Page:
We (Moody’s) estimate that government gross borrowing requirements, incorporating projections on fiscal deficits and maturing government debt repayments, will reach about 24% of GDP in 2020 and remain elevated above 20% of GDP through 2022.

While large external debt repayments are a key source of liquidity pressure, a significant portion of annual gross borrowing needs are to roll over the large stock of domestic treasury bills. Short-term debt has increased to around 24% of overall domestic debt and 13% of total outstanding government debt as of June 2020. We estimate domestic debt repayments will average around 16% of GDP over 2020-22.

On the external side, Sri Lanka’s gross external financing needs are large, mostly reflecting maturing government debt repayments (international bonds, bilateral and multilateral loans and concessional debt).

The government’s external debt servicing payments will be about US$4 billion-US$4.5 billion annually over 2020-25, or around US$25.8 billion in total. This includes upcoming international sovereign bond payments of US$1 billion in July 2021, US$500 million in January 2022 and US$1 billion in July 2022. The CBSL settled October 2020’s US$1billion maturity on the government’s behalf, with the central bank conducting OMOs to maintain surplus liquidity and increasing holdings of government debt to prevent a spike in overnight money market rates.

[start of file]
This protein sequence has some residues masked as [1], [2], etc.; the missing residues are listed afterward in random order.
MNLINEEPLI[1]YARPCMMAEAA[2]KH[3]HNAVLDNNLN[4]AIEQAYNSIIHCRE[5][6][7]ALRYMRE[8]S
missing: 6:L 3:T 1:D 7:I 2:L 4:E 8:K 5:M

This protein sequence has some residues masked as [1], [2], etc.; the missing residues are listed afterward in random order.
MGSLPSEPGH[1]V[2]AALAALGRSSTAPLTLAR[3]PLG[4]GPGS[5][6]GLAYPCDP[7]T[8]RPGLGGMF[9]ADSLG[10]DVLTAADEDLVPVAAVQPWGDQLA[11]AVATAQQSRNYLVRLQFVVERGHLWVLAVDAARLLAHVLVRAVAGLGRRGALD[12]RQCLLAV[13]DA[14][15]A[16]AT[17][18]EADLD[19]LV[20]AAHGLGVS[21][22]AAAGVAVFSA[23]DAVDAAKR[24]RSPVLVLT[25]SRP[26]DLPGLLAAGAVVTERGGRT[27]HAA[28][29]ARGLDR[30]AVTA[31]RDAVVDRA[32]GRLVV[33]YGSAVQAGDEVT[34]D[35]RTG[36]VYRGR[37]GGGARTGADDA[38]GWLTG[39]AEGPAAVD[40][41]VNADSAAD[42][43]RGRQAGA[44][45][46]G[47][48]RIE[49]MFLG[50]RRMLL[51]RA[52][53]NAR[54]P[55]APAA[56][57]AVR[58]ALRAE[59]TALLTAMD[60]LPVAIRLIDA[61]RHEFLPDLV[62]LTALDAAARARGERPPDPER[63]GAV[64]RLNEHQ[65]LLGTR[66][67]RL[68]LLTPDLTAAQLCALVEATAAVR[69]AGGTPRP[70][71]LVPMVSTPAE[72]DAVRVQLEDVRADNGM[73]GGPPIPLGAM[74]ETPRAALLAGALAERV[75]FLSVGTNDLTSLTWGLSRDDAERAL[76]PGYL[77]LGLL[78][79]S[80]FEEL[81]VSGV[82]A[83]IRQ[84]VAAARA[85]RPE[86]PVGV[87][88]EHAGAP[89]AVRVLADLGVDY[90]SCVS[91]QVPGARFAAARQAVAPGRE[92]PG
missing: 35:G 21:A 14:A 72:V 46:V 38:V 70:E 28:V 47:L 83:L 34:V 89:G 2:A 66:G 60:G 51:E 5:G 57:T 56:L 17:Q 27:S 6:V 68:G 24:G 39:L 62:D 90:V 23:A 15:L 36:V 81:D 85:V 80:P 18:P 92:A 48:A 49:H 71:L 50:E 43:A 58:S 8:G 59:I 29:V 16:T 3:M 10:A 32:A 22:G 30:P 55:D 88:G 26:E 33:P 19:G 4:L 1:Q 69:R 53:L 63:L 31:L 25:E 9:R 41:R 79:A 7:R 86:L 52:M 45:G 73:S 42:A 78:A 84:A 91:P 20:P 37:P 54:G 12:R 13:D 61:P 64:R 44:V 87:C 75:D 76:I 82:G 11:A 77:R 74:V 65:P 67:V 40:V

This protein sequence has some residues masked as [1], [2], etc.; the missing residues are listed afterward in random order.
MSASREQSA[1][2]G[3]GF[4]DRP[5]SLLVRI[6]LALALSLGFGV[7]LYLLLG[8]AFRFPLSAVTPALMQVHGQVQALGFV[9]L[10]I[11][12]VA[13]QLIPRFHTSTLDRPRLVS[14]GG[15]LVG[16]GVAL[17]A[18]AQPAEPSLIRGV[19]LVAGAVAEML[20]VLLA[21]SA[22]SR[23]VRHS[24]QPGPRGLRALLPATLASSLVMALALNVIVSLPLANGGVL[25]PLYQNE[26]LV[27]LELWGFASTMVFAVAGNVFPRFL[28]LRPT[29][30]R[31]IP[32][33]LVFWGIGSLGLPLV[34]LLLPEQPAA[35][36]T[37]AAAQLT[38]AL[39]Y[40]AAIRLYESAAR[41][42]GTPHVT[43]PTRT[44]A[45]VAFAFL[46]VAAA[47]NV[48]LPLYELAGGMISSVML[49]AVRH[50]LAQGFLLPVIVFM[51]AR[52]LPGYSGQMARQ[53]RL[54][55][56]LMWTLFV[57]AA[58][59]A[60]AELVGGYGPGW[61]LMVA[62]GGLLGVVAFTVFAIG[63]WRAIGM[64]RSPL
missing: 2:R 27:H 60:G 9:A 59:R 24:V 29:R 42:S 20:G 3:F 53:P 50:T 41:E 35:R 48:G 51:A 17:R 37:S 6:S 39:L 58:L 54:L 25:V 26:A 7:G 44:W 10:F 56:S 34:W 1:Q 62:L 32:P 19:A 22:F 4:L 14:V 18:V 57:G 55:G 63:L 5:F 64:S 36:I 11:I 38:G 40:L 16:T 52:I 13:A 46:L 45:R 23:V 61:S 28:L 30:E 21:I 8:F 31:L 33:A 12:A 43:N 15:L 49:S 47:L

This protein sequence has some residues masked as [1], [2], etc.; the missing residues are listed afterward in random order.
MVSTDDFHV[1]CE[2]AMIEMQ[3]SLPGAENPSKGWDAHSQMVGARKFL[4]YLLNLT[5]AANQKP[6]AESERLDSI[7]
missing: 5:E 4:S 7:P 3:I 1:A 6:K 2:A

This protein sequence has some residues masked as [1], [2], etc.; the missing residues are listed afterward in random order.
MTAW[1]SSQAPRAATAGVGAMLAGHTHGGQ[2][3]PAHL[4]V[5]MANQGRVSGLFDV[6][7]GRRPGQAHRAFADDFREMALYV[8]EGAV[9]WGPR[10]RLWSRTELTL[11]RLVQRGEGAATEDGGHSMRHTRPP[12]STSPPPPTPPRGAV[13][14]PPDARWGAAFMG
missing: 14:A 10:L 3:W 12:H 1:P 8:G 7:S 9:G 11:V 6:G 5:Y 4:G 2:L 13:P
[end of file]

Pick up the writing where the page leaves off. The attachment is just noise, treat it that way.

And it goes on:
Total external debt servicing obligations do not account for any further external financing of the budget deficit in coming years. Dollar international sovereign bonds account for US$8.4 billion, or about 30%, of all maturing external government debt service payments over 2020-25 (see Graph 1).

At these levels, Sri Lanka’s bond maturities are among the highest of rated frontier market sovereigns as a proportion of foreign exchange reserves. The low reserves highlight the government’s significant exposure to refinancing risk. The government has sought multilateral and bilateral sources for external financing that will help to cover imminent repayments.

We expect that the authorities will increasingly tap domestic financing, particularly given our forecast for wider fiscal deficits in the coming years. However, refinancing external debt domestically would further pressure reserves and potentially stoke tighter liquidity conditions, resulting in greater local currency depreciation. Moreover, domestic debt has come at higher cost and shorter maturities than external debt, particularly when the latter is contracted on more concessional terms.

Since the beginning of the year, the government has sourced some financing from non-market sources, including lending and swap facilities. In March, the government secured a syndicated loan of US$1.2 billion from China Development Bank (A1 stable) while in July, Sri Lanka finalised a US$ 400 million currency swap with the Reserve Bank of India.